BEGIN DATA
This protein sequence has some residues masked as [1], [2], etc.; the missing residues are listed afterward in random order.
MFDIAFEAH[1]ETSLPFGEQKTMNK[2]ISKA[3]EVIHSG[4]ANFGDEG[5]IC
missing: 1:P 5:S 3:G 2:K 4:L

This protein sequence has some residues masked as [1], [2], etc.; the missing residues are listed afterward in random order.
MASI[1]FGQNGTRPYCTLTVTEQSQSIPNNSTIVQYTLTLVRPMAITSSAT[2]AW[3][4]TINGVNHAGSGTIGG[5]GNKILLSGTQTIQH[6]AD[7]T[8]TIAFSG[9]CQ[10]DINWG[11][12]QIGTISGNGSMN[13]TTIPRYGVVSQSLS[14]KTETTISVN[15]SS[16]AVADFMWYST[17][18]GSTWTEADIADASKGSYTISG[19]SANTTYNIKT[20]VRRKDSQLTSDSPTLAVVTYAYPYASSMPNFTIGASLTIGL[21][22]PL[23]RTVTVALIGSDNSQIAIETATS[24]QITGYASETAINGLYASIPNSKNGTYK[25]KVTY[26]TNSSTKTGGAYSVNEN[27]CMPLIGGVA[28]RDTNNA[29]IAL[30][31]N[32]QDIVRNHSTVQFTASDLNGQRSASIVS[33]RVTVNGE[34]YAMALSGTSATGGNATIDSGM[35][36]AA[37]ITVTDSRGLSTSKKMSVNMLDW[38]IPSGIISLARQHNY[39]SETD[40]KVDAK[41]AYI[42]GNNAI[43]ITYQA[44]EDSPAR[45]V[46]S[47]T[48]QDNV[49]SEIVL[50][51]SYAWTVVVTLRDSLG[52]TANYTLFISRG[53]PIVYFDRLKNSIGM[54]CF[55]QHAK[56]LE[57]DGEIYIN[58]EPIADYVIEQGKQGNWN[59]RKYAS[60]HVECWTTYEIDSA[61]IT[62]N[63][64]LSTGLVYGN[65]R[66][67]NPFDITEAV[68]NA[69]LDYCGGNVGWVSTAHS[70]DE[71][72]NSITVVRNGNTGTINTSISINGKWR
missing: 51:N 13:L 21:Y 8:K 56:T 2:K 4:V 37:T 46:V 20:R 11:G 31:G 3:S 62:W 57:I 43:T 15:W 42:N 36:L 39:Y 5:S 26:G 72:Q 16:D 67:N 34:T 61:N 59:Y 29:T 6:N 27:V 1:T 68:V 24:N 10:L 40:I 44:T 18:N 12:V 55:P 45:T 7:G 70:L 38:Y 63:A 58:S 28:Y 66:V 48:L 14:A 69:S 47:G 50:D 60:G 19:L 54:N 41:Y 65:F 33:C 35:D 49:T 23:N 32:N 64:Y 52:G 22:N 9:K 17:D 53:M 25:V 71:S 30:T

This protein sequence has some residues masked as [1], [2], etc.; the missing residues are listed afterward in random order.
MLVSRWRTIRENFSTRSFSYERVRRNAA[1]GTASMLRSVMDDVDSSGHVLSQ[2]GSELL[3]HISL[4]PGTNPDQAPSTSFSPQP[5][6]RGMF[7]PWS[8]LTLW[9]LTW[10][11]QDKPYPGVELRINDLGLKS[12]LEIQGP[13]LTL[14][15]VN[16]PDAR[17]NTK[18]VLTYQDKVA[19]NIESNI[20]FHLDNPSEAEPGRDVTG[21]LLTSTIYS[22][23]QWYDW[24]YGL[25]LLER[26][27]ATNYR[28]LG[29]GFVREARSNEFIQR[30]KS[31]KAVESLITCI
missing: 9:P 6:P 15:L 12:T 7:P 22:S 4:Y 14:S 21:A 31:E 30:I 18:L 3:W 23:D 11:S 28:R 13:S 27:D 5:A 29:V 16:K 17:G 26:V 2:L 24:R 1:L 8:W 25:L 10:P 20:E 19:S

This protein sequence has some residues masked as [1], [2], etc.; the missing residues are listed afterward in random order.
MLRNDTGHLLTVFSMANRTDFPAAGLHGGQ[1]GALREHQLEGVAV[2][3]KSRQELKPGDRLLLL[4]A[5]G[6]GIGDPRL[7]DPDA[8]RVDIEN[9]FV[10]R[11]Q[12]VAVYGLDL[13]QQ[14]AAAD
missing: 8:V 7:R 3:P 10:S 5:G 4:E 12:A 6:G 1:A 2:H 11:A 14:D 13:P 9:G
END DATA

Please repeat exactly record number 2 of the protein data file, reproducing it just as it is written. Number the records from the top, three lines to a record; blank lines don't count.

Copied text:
This protein sequence has some residues masked as [1], [2], etc.; the missing residues are listed afterward in random order.
MASI[1]FGQNGTRPYCTLTVTEQSQSIPNNSTIVQYTLTLVRPMAITSSAT[2]AW[3][4]TINGVNHAGSGTIGG[5]GNKILLSGTQTIQH[6]AD[7]T[8]TIAFSG[9]CQ[10]DINWG[11][12]QIGTISGNGSMN[13]TTIPRYGVVSQSLS[14]KTETTISVN[15]SS[16]AVADFMWYST[17][18]GSTWTEADIADASKGSYTISG[19]SANTTYNIKT[20]VRRKDSQLTSDSPTLAVVTYAYPYASSMPNFTIGASLTIGL[21][22]PL[23]RTVTVALIGSDNSQIAIETATS[24]QITGYASETAINGLYASIPNSKNGTYK[25]KVTY[26]TNSSTKTGGAYSVNEN[27]CMPLIGGVA[28]RDTNNA[29]IAL[30][31]N[32]QDIVRNHSTVQFTASDLNGQRSASIVS[33]RVTVNGE[34]YAMALSGTSATGGNATIDSGM[35][36]AA[37]ITVTDSRGLSTSKKMSVNMLDW[38]IPSGIISLARQHNY[39]SETD[40]KVDAK[41]AYI[42]GNNAI[43]ITYQA[44]EDSPAR[45]V[46]S[47]T[48]QDNV[49]SEIVL[50][51]SYAWTVVVTLRDSLG[52]TANYTLFISRG[53]PIVYFDRLKNSIGM[54]CF[55]QHAK[56]LE[57]DGEIYIN[58]EPIADYVIEQGKQGNWN[59]RKYAS[60]HVECWTTYEIDSA[61]IT[62]N[63][64]LSTGLVYGN[65]R[66][67]NPFDITEAV[68]NA[69]LDYCGGNVGWVSTAHS[70]DE[71][72]NSITVVRNGNTGTINTSISINGKWR
missing: 51:N 13:L 21:Y 8:K 56:T 2:K 4:V 37:T 46:V 20:R 11:G 31:G 3:S 62:W 57:I 43:T 15:W 42:N 36:L 39:Y 5:S 26:G 72:Q 16:D 67:N 34:T 61:N 59:Y 29:T 6:N 27:V 1:T 68:V 24:N 10:L 40:I 44:T 18:N 12:V 55:P 45:T 7:G 70:L 38:Y 63:A 58:S 28:Y 66:V 48:L 14:A 69:S 47:G 50:D 60:G 19:L 54:N 41:Y 65:F 33:C 35:D 49:T 23:N 32:N 64:Y 52:G 22:N 9:K 17:D 53:M 25:V 71:S 30:T